GameDev.net and CRC Press have teamed up to bring a free ebook of content curated from top titles published by CRC Press. The freebook, Practices of Game Design & Indie Game Marketing, includes chapters from The Art of Game Design: A Book of Lenses, A Practical Guide to Indie Game Marketing, and An Architectural Approach to Level Design. The GameDev.net FreeBook is relevant to game designers, developers, and those interested in learning more about the challenges in game development. We know game development can be a tough discipline and business, so we picked several chapters from CRC Press titles that we thought would be of interest to you, the GameDev.net audience, in your journey to design, develop, and market your next game. The free ebook is available through CRC Press by clicking here. The Curated Books The Art of Game Design: A Book of Lenses, Second Edition, by Jesse Schell Presents 100+ sets of questions, or different lenses, for viewing a game’s design, encompassing diverse fields such as psychology, architecture, music, film, software engineering, theme park design, mathematics, anthropology, and more. Written by one of the world's top game designers, this book describes the deepest and most fundamental principles of game design, demonstrating how tactics used in board, card, and athletic games also work in video games. It provides practical instruction on creating world-class games that will be played again and again. View it here. A Practical Guide to Indie Game Marketing, by Joel Dreskin Marketing is an essential but too frequently overlooked or minimized component of the release plan for indie games. A Practical Guide to Indie Game Marketing provides you with the tools needed to build visibility and sell your indie games. With special focus on those developers with small budgets and limited staff and resources, this book is packed with tangible recommendations and techniques that you can put to use immediately. As a seasoned professional of the indie game arena, author Joel Dreskin gives you insight into practical, real-world experiences of marketing numerous successful games and also provides stories of the failures. View it here. An Architectural Approach to Level Design This is one of the first books to integrate architectural and spatial design theory with the field of level design. The book presents architectural techniques and theories for level designers to use in their own work. It connects architecture and level design in different ways that address the practical elements of how designers construct space and the experiential elements of how and why humans interact with this space. Throughout the text, readers learn skills for spatial layout, evoking emotion through gamespaces, and creating better levels through architectural theory. View it here. Learn more and download the ebook by clicking here. Did you know? GameDev.net and CRC Press also recently teamed up to bring GDNet+ Members up to a 20% discount on all CRC Press books. Learn more about this and other benefits here.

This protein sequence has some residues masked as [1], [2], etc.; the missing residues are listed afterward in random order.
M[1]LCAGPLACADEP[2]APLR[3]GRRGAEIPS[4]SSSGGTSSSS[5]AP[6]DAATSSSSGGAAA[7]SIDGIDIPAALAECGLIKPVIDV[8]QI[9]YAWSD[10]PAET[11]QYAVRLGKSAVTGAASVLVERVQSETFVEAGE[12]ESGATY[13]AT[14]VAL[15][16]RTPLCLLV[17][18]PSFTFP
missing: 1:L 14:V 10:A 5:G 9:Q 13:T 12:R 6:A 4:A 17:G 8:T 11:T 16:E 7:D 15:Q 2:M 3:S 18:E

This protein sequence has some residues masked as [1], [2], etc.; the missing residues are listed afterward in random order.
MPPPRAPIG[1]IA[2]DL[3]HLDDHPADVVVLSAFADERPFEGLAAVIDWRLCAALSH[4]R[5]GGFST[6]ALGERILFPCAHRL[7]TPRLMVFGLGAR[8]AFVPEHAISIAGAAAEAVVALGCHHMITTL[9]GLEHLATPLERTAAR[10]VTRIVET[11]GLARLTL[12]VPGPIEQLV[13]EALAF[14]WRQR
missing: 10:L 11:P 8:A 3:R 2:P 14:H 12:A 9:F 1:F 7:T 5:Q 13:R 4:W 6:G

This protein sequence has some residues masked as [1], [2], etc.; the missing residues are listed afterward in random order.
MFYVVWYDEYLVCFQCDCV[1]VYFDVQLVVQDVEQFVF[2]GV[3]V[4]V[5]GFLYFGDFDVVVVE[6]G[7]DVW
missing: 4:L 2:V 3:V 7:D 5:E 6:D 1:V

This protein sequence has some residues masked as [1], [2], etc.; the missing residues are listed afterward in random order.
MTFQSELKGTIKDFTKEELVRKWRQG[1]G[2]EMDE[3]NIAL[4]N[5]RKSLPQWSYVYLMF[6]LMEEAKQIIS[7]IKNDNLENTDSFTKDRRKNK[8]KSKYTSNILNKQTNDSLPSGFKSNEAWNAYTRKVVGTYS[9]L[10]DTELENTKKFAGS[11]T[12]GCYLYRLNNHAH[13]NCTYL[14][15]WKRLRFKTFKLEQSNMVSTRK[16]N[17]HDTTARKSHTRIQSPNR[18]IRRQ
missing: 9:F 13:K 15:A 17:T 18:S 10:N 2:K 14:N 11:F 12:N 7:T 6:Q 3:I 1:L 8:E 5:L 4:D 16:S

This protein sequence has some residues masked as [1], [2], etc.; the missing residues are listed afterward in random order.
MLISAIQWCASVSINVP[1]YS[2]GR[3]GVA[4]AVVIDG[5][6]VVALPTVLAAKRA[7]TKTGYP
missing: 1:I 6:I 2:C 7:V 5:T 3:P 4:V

Sign in to follow this